# Single row multiplication table In the picture you see the usual multiplication table, which, I think, is familiar to everyone.
There is nothing special about it, except that the entire algorithm for constructing it is compressed to one standard Python string of 79 characters (see PEP8 ). Who cares, welcome to cat.

To begin with, it is worth answering the question that arose among many, “Why is this?”. It all came together from two factors, firstly, on the strong recommendation of one good person, I took up an in-depth study of Python, and secondly, I like the concept of the demoscene. The result was a desire to write (of course too loudly said) something very small (ideally in one line), but visual, using the features of Python coding for all this. I decided to display the multiplication table.

It is worth noting that I am writing in Python3.7. Versions under 3.6 will not work due to the lack of support for f-lines, and as a result, the working script will exceed 79 characters in length.

#### How eight lines turned into one

To begin with, I wrote code that displays the multiplication table, absolutely not caring about compactness: Listing
``````def MultiTabl():
tabl = ''
for y in range(1,11):
for x in range(1,11):
tabl += f'{x*y}\t'
tabl += f'\n'
return tabl
``````

You can generate table values ​​using generators, and leave the loops to unpack lists. The disadvantage of this approach was a larger number of lines: Listing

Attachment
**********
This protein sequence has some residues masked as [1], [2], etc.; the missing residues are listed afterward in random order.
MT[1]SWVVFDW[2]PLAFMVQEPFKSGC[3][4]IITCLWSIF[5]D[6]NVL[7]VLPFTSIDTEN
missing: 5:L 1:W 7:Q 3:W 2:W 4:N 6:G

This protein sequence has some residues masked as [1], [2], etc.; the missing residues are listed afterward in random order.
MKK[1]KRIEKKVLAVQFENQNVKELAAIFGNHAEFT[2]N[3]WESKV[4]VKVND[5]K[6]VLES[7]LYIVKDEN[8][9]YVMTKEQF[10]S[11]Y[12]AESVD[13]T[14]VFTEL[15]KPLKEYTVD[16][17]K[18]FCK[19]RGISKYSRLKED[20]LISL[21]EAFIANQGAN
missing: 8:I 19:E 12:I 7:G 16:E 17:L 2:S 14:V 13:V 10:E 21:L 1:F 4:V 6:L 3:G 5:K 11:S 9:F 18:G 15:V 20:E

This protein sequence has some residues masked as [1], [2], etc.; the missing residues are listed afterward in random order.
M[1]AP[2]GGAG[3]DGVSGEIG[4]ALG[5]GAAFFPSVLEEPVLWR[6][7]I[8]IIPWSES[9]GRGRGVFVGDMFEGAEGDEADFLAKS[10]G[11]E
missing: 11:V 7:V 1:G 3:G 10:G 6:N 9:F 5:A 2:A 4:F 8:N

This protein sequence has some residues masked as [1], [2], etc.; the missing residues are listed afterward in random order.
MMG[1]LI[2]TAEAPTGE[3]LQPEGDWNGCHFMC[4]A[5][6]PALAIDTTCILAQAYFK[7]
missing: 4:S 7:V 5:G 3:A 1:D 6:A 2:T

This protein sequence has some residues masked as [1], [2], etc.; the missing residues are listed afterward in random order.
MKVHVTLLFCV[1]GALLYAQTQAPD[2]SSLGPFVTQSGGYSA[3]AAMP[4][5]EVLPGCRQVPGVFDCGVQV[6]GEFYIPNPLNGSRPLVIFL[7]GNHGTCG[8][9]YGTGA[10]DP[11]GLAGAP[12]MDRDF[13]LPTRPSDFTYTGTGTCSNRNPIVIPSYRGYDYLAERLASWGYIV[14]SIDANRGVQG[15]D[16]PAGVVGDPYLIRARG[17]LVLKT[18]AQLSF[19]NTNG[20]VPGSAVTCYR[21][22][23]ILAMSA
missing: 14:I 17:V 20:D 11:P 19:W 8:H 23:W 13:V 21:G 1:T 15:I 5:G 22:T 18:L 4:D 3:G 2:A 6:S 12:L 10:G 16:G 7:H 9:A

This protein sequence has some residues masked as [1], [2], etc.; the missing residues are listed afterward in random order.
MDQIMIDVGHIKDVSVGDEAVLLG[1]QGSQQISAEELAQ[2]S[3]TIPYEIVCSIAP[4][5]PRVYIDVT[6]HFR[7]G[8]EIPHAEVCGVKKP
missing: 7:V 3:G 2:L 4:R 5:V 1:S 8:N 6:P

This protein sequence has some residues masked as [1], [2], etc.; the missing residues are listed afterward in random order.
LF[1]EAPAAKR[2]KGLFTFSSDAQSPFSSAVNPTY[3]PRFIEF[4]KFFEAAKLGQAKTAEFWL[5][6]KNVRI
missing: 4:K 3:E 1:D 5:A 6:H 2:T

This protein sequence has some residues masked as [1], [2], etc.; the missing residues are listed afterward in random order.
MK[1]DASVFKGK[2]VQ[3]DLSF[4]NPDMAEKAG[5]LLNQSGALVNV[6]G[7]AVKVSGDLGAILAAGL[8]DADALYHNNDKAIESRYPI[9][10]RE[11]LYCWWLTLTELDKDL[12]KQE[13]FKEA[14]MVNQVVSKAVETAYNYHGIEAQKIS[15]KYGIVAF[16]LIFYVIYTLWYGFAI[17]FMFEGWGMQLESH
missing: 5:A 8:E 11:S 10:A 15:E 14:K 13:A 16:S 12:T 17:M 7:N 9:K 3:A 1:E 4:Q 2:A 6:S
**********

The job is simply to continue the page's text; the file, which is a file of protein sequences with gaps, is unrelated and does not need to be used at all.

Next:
``````def MultiTabl():
nums = [[x*y for x in range(1,11)] for y in range(1,11)]
tabl = ''
for line in nums:
for item in line:
tabl += f'{item}\t'
tabl += f'\n'
return tabl
``````

You can also give the generator an arrangement of Tabs ('\ t') using f-lines:

``````nums = [[f'{x*y}\t' for x in range(1,11)] for y in range(1,11)]
``````

If the list extracted in the first loop is glued into a string using the string join () method, using the parallel assignment of variables and placing the loop on one line, the code size will be significantly reduced: Listing
``````def MultiTabl():
nums, tabl = [[f'{x*y}\t' for x in range(1,11)] for y in range(1,11)], ''
for line in nums: tabl += ''.join(line) + '\n'
return tabl
``````

And if you add join () and '\ n' to the generator:

``````def MultiTabl():
nums, tabl = [''.join([f'{x*y}\t' for x in range(1,11)])+'\n' for y in range(1,11)], ''
for line in nums: tabl += line
return tabl
``````

Now we have a list of strings at our disposal, and it can also be glued using join (), thereby getting rid of loops:
``````def MultiTabl():
tabl = ''.join([''.join([f'{x*y}\t' for x in range(1,11)])+'\n' for y in range(1,11)])
return tabl
``````

Well, the promised option in one line (of course, you can’t get rid of print)

``````print(
''.join([''.join([f'{x*y}\t' for x in range(1,11)])+'\n' for y in range(1,11)])
)
``````

Of course, Python gurus will say, “What is it?”, But it’s worth noting that this approach is not obvious to beginners.

You should not take this opus too seriously, I wrote it as a warm-up before a large article, it will be great if it brings a smile, and just fine if it benefits.